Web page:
Dr Adam Calhoun is a neuroscientist at Princeton University, who, among other things, writes about how the brain works by using data visualisations.
Calhoun told indy100 he was inspired by a series of posters:
I was originally inspired by Nicholas Rougeux who had the original idea: take the words out of novels and just display the punctuation. I really just wanted to choose my favourite novel and put up the punctuation all across my wall. But I'm a scientist, so I immediately wanted to know how different authors compare! I first tried Faulkner and McCarthy and got the stunning visual difference that you can see.
Blood Meridian by Cormac McCarthy features on the left, while Absalom, Absalom! by William Faulkner is on the right:
He found that, overall, Blood Meridian contains predominately short sentences, interspersed with a question or two, whereas Absalom, Absalom! is less controlled and contains far more clauses - to Calhoun's preferences:
Absalom, Absalom! is my favorite book. I have always been a fan of more complex writing - it makes you feel like you need to fit your mind into someone else's. I can't stand Hemingway, it's too simple.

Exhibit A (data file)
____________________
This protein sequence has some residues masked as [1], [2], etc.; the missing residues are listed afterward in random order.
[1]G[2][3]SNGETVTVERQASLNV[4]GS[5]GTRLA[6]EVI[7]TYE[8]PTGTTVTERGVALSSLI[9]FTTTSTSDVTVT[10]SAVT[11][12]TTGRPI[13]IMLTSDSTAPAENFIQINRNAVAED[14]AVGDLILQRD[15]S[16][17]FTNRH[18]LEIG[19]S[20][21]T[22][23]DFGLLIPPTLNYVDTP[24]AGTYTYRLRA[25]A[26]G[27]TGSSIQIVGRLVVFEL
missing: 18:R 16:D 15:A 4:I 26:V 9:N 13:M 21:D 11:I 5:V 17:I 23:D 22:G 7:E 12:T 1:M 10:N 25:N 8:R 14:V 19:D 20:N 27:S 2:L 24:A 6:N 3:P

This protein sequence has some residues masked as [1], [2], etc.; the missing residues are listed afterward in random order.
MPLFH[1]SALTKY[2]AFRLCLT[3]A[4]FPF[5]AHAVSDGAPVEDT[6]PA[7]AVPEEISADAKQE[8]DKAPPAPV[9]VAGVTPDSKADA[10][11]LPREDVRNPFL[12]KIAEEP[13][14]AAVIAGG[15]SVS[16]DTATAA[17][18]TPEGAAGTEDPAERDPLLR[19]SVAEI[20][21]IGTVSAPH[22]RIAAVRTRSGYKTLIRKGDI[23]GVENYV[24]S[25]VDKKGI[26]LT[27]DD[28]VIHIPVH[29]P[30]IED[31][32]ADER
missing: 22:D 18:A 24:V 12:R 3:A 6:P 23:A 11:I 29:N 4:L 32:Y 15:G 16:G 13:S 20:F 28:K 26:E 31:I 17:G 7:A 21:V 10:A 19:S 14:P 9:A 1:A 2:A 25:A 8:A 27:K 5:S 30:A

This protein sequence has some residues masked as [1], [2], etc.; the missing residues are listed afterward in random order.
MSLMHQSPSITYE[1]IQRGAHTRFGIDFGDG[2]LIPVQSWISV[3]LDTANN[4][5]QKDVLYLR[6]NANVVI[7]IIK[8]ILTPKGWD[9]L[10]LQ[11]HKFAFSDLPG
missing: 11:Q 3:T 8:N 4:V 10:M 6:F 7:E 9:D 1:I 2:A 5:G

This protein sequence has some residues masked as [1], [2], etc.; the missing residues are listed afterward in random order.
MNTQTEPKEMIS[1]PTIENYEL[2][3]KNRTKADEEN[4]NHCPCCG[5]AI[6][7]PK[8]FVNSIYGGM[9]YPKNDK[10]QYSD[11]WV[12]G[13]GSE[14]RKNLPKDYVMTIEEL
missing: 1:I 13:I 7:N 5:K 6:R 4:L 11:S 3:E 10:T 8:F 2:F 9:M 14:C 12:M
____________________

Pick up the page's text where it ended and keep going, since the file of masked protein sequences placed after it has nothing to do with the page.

Calhoun has run roughly 30 works through his tool, and told indy100 he was most surprised by the loss of the semicolon over the years:
I really would not have noticed that if I hadn't run the statistics on the data but it really does pop out. It seems to have mostly gone away by the beginning of the century.
Faulkner really surprised me. He is known for having fairly convoluted sentence structure - which really does pop out when you look at the strings of punctuation - but in terms of how often he uses it he is very classical. It looks very much like 19th century writing.
Calhoun is currently looking at visualising the texts by a heatmap, and looking at how authors' use of punctuation changes across multiple texts:
I have recently been looking at multiple books from the same authors and have been surprised how consistent they are. For instance, if you look at the Harry Potter books you see that JK Rowling uses punctuation pretty consistently from book to book. You get the same number of exclamations! and questions? even as the theme and tone shifts.
He told indy100 his main finding from his tool was:
That we as readers should pay attention to punctuation! I have honestly been surprised at the reception, I did not think anyone would care. I guess kids these days love punctuation?
Take a look at some other famous literary works, in punctuation form only:
Pride and Prejudice by Jane Austen
Romeo and Juliet by William Shakespeare
A Doll's House by Henrik Ibsen
The tool is freely available on GitHub, should you wish to attempt to produce your own.